Hey there, time traveller! This article was published 14/7/2014 (1106 days ago), so information in it may no longer be current.
Measuring the Assiniboine River height four times a day is helping the City of Brandon prepare for floods in the future.
Patrick Pulak, the city’s director of engineering services, says that data collected will help to anticipate flood levels in future floods, just like the 2011 data is helping now.
"The data is used to make what we call a rating curve," he said. "Based on the 2011 rating curve, we were able to see where things were going to go."
The river height is measured by the city at the First Street bridge at 7:30 a.m., noon, 5 p.m. and 9 p.m. It is typically done by a two- or three-person survey crew.
A laser level is placed on a tripod and uses a rod to check the level of the river, Pulak said. Nothing has to touch the river to find out the height.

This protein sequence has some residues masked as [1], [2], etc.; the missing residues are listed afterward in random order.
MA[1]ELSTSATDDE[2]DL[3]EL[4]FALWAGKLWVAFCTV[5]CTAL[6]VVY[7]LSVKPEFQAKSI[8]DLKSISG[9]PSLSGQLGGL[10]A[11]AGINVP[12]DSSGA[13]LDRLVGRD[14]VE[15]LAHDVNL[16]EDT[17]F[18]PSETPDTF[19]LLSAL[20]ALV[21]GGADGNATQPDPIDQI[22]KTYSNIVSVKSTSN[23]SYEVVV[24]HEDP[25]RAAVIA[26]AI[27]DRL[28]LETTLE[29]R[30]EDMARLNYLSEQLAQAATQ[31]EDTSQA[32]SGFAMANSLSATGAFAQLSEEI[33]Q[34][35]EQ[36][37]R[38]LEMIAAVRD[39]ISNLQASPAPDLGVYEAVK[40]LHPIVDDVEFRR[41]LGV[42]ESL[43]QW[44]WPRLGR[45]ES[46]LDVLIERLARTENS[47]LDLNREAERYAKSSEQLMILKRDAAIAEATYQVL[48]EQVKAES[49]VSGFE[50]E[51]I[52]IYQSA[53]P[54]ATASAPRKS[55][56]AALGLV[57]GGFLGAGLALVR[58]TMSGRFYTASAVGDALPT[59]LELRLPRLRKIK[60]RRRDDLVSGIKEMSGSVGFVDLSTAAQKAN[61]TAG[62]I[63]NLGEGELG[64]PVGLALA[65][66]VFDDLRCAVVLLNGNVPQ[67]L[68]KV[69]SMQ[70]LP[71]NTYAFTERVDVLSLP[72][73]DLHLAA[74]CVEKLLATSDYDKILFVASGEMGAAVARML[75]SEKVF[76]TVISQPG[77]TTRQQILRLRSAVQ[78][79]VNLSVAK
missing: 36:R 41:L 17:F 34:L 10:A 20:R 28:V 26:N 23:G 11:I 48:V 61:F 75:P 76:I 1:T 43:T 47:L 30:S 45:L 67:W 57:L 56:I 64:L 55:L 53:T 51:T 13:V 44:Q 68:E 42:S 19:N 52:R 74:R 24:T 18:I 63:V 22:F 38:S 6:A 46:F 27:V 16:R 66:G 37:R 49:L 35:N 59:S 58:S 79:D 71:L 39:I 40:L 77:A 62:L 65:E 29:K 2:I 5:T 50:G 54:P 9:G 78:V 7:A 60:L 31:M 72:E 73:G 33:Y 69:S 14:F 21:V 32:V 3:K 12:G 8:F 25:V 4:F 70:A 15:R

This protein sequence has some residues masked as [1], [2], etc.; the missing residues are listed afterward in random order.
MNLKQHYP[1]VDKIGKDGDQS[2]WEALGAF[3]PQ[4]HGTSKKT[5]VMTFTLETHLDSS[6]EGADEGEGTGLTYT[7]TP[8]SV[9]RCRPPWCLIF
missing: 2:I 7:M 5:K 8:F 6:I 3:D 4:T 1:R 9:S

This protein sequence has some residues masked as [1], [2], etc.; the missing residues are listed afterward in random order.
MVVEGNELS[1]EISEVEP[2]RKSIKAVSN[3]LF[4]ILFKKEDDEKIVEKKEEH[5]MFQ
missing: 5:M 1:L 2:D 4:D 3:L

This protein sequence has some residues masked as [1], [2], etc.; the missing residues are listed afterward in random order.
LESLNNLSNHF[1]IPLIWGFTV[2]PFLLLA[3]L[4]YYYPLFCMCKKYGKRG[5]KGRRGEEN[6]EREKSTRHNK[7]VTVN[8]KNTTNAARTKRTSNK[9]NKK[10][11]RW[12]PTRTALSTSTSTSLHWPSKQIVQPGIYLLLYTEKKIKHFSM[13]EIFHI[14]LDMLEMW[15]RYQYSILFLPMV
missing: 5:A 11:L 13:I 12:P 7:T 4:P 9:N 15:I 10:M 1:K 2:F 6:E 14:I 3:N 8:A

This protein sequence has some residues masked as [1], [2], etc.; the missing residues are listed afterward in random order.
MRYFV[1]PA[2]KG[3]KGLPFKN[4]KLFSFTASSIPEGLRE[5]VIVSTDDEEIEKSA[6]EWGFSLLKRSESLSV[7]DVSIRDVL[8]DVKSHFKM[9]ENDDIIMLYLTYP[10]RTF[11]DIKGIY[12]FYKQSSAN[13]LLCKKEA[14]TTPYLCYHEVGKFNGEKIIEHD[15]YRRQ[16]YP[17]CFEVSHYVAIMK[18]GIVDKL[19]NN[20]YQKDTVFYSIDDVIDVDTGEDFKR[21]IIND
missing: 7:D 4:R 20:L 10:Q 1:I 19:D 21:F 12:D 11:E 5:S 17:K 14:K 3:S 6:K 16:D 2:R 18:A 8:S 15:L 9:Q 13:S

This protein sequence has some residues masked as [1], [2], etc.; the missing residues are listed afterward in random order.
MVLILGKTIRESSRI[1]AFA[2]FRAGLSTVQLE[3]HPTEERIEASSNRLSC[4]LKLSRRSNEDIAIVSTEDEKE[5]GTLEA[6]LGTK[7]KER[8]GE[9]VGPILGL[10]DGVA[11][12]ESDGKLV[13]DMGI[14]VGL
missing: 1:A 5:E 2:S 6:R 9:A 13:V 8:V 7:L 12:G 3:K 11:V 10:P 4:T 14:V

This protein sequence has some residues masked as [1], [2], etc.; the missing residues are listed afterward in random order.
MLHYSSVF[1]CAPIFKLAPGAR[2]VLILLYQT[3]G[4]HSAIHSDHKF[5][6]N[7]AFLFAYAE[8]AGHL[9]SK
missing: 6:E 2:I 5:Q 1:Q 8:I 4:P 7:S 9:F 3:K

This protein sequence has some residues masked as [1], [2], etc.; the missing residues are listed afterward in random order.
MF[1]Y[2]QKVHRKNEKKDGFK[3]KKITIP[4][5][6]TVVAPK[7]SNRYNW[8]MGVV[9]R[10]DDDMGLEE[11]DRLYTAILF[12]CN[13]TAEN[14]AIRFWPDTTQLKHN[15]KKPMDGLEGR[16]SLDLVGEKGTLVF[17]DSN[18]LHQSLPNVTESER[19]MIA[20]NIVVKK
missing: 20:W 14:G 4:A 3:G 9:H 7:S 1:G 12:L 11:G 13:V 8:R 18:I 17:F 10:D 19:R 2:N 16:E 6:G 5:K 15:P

"The height used to be tested by a level mounted on the First Street bridge, but it has been malfunctioning," he said. "We are still collecting that data, but the official information comes from the measurements taken with the level and rod."
The level attached to the bridge is around nine years old and will probably be replaced before the end of the summer, he said.
The only measurement taken by the city is the river height, whereas Manitoba Infrastructure and Transportation looks at the cubic feet per second of water moving through.
"We don’t have the instruments to test CFS," Pulak said. "We use the data provided by the province with our measurements to develop the rating curve."
Mayor Shari Decter Hirst tweeted a photo of the Acoustic Doppler used by Manitoba Infrastructure and Transportation to measure the river in Brandon.
The CFS is measured by the province twice a day at 18th Street.
Pulak explained that CFS is more easily measured there because all the water has to go under the bridge — unlike First Street, where it’s currently flowing right over the road.
"We have had a close working relationship with the province building up to the peaks," Pulak said. "Now it is not as important because we just need to see how fast it goes down."